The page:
In use, catheter 10 is percutaneously introduced by means of conventional cut down techniques in the patient's arterial system, generally through the femoral artery. A guiding or shielding catheter (not shown) may be employed to facilitate introduction of the distal end of catheter 10 into the patient's left ventricle. Lens 22 is positioned in contact against a desired region of the endocardium. Laser energy is delivered in a burst or a series of bursts through the optical fiber 20 and lens 22 to form a channel through the endocardium and into the myocardium. The distal end of catheter 10 is advanced into the channel and fluid is introduced into inflation lumen 16 to inflate balloon 26. Therapeutically or diagnostically useful agent is then introduced into delivery lumen 14 and ejected into the channel. Inflated balloon 26 occludes the proximal portion of the channel to prevent backflow and help maintain the agent in the channel. Preferably, catheter 10 is left in place with balloon 26 inflated for about 10 to about 300 seconds to capture the agent within the channel and allow it to diffuse into the myocardium. Depending on the characteristics of the agent, the occlusion balloon may not be required if the agent is rapidly absorbed into the myocardium or if the agent has rapid effect and catheter 10 may be configured without one.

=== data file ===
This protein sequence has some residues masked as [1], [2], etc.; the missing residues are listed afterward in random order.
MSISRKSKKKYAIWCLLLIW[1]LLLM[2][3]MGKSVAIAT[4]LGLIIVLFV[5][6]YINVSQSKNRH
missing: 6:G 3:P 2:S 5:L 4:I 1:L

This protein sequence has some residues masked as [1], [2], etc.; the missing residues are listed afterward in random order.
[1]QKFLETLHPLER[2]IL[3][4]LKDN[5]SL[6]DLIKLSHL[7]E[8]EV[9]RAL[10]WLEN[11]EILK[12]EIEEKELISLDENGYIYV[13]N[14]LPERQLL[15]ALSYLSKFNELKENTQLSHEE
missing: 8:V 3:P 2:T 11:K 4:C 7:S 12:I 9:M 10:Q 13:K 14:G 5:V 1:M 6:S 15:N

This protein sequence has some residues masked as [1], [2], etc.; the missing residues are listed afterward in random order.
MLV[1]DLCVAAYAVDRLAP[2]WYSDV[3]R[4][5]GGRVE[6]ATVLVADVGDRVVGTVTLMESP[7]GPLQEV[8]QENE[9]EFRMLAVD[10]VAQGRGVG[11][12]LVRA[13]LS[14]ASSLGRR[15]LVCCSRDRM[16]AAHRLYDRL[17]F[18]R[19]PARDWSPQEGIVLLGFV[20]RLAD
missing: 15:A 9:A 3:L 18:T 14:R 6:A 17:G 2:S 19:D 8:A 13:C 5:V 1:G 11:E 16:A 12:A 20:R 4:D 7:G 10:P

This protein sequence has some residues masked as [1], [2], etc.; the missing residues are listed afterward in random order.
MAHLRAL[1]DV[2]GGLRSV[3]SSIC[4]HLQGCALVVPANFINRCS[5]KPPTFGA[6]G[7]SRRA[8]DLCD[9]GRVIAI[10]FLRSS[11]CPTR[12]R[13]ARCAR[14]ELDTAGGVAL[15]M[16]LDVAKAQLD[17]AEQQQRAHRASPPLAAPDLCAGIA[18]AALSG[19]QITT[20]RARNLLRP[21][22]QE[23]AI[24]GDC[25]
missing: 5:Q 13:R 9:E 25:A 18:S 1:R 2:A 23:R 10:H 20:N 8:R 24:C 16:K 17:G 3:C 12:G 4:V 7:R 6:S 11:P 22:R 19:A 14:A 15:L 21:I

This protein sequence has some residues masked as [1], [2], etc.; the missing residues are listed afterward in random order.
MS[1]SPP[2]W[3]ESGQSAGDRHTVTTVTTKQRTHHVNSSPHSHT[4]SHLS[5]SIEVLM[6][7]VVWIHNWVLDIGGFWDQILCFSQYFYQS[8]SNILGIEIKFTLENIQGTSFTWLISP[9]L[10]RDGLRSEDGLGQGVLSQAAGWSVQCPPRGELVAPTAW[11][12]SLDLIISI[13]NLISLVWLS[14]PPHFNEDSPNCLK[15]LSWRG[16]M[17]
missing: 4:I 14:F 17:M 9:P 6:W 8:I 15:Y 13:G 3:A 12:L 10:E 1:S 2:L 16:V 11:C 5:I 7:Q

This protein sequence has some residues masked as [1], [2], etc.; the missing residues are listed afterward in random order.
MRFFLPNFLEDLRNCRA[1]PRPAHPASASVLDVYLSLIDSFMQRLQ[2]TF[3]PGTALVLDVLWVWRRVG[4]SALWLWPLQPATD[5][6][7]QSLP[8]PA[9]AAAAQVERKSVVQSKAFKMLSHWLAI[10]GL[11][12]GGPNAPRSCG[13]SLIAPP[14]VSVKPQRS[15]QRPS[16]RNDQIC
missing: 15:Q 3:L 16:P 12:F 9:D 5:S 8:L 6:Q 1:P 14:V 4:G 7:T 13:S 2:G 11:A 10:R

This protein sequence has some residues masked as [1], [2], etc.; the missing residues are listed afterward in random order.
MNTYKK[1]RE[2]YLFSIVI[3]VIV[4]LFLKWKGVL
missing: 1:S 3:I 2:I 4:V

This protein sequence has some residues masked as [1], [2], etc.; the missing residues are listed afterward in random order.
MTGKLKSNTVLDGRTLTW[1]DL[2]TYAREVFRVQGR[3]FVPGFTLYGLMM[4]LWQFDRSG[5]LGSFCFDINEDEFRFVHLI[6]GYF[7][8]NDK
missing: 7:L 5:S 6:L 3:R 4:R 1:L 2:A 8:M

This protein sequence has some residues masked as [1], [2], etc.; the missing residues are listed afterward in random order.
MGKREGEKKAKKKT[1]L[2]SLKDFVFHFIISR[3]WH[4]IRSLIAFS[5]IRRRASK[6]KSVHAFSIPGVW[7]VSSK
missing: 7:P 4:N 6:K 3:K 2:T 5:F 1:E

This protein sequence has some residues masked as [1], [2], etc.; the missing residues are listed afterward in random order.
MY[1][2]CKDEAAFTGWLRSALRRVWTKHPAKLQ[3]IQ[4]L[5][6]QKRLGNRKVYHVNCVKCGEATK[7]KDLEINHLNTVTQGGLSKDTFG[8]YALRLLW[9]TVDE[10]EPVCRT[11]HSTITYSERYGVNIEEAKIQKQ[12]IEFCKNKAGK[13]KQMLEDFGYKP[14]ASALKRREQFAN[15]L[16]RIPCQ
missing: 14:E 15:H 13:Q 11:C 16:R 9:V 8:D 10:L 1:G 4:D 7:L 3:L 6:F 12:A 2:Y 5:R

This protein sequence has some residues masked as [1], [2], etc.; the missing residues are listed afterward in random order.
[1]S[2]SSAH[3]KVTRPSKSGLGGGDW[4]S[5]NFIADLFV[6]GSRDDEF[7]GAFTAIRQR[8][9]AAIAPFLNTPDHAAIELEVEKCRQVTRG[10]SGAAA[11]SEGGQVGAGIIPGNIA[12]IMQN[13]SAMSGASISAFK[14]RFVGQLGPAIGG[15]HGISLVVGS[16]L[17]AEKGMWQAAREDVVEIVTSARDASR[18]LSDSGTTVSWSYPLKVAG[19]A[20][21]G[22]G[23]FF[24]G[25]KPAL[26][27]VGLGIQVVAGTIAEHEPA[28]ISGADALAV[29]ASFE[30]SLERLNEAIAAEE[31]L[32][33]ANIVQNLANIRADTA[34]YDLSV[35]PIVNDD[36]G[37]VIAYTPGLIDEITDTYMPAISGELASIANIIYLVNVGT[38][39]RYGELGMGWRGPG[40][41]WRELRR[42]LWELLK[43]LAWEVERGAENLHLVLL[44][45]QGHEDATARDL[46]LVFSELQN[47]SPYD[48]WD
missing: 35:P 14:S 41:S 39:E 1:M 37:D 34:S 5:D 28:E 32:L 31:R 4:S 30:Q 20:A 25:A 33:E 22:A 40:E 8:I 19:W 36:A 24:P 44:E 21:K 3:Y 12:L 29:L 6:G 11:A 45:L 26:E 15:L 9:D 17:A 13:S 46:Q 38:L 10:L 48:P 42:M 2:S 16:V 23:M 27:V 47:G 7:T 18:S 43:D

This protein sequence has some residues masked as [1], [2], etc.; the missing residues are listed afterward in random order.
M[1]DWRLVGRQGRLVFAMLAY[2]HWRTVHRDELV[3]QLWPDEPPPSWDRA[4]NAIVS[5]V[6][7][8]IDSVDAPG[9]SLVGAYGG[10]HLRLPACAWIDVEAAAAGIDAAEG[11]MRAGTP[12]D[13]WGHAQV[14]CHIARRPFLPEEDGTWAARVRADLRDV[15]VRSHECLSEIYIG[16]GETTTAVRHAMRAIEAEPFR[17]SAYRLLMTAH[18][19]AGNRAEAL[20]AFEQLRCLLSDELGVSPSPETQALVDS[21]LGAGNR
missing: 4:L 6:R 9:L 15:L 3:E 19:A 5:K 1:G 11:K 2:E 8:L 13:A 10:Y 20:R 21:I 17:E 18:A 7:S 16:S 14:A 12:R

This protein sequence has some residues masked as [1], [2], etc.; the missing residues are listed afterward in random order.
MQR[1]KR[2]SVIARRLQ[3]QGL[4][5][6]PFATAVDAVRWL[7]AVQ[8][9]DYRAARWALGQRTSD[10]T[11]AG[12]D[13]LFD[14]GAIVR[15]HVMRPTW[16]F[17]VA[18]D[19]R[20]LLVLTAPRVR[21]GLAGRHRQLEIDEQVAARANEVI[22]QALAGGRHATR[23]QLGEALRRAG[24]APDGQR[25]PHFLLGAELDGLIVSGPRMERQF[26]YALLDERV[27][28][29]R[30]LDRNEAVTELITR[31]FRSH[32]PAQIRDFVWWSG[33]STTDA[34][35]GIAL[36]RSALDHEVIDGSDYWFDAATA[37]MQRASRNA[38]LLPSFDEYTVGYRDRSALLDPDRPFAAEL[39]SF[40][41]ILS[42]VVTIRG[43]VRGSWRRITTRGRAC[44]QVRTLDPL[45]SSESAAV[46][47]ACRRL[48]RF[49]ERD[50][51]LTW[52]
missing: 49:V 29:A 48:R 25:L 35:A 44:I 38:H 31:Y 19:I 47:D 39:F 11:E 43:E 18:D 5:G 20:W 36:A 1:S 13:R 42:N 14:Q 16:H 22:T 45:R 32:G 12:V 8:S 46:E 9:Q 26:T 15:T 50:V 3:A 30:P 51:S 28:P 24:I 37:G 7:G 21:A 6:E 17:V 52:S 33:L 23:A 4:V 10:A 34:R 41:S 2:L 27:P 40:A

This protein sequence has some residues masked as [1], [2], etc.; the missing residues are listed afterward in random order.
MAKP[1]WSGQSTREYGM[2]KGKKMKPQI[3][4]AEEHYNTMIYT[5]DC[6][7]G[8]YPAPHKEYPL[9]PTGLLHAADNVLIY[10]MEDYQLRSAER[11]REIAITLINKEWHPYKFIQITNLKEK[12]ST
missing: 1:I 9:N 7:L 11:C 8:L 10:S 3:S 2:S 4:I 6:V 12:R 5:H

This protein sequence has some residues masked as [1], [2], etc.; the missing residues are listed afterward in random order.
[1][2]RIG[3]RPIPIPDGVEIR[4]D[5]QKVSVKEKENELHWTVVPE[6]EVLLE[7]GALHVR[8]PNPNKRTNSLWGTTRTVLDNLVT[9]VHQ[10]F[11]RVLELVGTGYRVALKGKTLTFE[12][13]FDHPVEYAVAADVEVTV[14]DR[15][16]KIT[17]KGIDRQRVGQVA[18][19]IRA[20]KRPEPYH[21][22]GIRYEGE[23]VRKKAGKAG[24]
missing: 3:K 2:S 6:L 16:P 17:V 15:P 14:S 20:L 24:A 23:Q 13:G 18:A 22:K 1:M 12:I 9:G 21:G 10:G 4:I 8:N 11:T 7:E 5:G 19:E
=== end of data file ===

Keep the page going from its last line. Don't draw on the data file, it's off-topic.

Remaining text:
FIG. 3 illustrates an alternate embodiment comprising catheter 40 having a lumen 42. The channel forming means, comprising optical fiber 44, is disposed in lumen 42. Lens 46 is attached to lens capsule 48 which is in turn bonded to the distal end of optical fiber 44. Delivery tube 50 is formed of a flexible material and has a proximal end secured to a distal portion of catheter 40 and a distal end secured of lens capsule 48. When capsule 48 is positioned substantially flush with the distal end of catheter 40, delivery tube 50 is inverted, shielding the outer surface 52 of tube 50. Moving optical fiber 44 and capsule 48 distally relative to catheter 40 causes delivery tube 50 to evert, exposing surface 52. Pressurized fluid can also be introduced into lumen 42 to facilitate or cause the eversion of delivery tube 50. At the proximal end of catheter 40 is adapter 54 which may be configured to permit the introduction of pressurized fluid into lumen 42. Optical fiber 44 extends out the proximal end of adapter 54 and is conventionally connected to a laser radiation source (not shown).